And finally, just consider Fauci’s achievements. Apart from what I mentioned above regarding the modification of the clinical trials system, Fauci has not only made many scientific contributions that have advanced our knowledge of disease as well as developing effective therapies against diseases, but he has been among the architects of major programs such as PEPFAR (President's Emergency Plan for AIDS Relief) which has saved the lives of 18 million (!) people in Africa. In recognition for his work in creating the PEPFAR program, President George W. Bush awarded him the Presidential Medal of Freedom in 2008.
Fortunately, this accusation by HCQ proponents that Fauci is a murderer has fallen flat. The vast majority of people understand that Dr. Fauci is an exceptional individual both as a scientist and as a person. The vast majority of people also understand that those levying these accusations against Fauci have now pushed themselves further into a fringe and lost all credibility.
The image of Dr. Fauci ny NIAID is used here under an Attribution 2.0 Generic (CC BY 2.0) license. The conspiracy sign by Nick Youngson from Picpedia.Org (used here under a Creative Commons 3 - CC BY-SA 3.0 license), the public domain image of hydroxychloroquine by Fvasconcellos, and the public domain coronavirus image by Alissa Eckert, MS; Dan Higgins, MAM, from the CDC's Public Health Image Library were modified and merged.
Fighting Coronavirus Misinformation and Conspiracy Theories: Fauci, Hydroxychloroquine, and Retracted ArticlesRead Now
Oh dear, so much COVID-19 misinformation, and conspiracy theories, and so little time and space. Let’s get started.
Dr. Anthony Fauci is receiving a lot of criticism from people, ranging from those who deny the severity of COVID-19 and think he misadvised the president, promoting the interests of political elites and the deep state, to those who think he is denying the efficacy of hydroxychloroquine and promoting the economic interests of pharmaceutical companies to the detriment of the interests of patients. These people question his character, and call him a liar, a fraud, a traitor, and a saboteur who should be fired.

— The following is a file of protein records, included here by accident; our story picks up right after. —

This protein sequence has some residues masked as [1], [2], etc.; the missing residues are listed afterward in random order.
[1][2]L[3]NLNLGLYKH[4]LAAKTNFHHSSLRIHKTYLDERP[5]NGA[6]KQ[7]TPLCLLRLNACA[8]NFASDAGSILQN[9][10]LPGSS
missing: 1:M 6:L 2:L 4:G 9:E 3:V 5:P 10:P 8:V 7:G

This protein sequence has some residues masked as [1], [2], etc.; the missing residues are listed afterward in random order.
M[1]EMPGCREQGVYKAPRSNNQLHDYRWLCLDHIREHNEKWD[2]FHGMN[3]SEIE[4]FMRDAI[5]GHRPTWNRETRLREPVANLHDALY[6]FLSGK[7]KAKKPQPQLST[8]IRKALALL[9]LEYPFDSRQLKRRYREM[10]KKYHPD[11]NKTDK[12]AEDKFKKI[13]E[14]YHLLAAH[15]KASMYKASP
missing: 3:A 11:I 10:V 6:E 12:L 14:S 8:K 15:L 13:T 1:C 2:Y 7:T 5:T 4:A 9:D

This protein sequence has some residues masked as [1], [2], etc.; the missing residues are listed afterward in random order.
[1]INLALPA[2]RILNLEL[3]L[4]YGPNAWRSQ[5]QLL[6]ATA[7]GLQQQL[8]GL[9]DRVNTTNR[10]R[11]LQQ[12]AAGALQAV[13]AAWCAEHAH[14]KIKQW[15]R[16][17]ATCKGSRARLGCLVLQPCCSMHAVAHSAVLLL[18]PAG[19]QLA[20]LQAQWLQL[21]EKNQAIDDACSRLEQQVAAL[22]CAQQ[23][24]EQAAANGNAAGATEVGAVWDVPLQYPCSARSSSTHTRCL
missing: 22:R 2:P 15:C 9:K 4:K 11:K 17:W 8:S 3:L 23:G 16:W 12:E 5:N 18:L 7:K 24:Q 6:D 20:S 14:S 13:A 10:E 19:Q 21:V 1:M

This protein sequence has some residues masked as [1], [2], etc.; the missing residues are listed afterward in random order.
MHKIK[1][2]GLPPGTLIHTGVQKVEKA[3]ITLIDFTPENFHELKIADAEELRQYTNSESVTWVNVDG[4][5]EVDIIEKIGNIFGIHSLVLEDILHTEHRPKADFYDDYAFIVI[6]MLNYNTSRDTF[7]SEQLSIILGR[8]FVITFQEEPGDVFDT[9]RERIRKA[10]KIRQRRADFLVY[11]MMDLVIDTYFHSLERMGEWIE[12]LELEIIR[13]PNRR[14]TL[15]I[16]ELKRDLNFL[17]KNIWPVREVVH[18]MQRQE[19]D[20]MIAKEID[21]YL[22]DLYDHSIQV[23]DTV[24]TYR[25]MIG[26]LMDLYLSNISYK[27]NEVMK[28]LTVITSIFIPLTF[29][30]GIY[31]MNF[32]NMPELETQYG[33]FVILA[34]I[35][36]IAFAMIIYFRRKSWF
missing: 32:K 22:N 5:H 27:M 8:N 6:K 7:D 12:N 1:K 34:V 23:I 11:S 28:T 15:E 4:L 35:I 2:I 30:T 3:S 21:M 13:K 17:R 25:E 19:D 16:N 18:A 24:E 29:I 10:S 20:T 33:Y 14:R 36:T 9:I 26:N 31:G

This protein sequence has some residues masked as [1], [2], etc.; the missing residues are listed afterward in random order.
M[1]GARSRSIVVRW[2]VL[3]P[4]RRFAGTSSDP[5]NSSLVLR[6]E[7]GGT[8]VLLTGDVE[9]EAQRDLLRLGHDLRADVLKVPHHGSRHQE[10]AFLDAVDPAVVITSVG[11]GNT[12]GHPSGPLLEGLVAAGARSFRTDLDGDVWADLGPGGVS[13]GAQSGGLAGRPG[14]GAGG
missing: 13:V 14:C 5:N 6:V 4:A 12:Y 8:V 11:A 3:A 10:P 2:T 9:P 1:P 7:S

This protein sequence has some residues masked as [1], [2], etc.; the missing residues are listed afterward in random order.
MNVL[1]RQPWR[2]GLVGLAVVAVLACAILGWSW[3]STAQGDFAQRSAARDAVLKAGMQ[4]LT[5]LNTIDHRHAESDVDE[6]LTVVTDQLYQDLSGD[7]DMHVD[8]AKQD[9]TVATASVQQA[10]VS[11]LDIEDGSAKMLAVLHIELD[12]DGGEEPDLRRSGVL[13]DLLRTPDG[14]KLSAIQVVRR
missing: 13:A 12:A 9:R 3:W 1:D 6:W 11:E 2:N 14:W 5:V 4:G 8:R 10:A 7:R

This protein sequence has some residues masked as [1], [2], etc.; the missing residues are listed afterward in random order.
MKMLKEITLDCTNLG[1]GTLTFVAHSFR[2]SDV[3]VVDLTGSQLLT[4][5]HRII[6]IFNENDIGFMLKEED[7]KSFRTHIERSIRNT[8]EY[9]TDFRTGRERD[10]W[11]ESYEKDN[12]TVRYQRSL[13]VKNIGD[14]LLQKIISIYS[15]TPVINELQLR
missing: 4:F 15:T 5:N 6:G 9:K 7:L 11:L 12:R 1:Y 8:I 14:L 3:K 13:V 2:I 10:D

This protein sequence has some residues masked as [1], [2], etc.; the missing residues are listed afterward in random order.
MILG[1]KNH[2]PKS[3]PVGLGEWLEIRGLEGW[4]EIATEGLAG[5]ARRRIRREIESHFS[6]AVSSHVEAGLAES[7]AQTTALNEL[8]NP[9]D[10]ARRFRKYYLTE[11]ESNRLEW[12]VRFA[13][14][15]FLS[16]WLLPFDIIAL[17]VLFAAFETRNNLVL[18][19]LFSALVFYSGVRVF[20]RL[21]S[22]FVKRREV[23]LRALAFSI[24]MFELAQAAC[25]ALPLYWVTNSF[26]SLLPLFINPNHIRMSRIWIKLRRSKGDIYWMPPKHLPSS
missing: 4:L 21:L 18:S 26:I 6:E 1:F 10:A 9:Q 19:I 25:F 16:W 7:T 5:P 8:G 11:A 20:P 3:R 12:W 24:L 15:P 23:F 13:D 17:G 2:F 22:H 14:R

As it turns out, these insults are nothing compared to the insults levied against him when he was coordinating the nation’s response to the AIDS epidemic in the 1980s. The notorious firebrand AIDS activist Larry Kramer criticized Dr. Fauci for moving too slowly in finding a treatment for AIDS, and said he was evil and represented a callous government. Kramer called Fauci a pill-pushing tool of the medical establishment, an incompetent idiot, a disgrace, and a murderer who should be put in front of a firing squad. Kramer compared him to a Nazi and even insulted Fauci’s wife! So what did Dr. Fauci do? He talked to Kramer and other AIDS activists, he heard their concerns, he realized they had a point, and he pushed for changes in the way clinical trials were conducted speeding up the process, making it more flexible, and giving patients a greater voice. He reached out to those who insulted him and worked with them to change medicine for the better and make history. Eventually, Dr. Fauci and Kramer became good friends. Fauci helped Kramer get medical treatment for his health problems, and Kramer made Fauci a character in one of his award winning plays.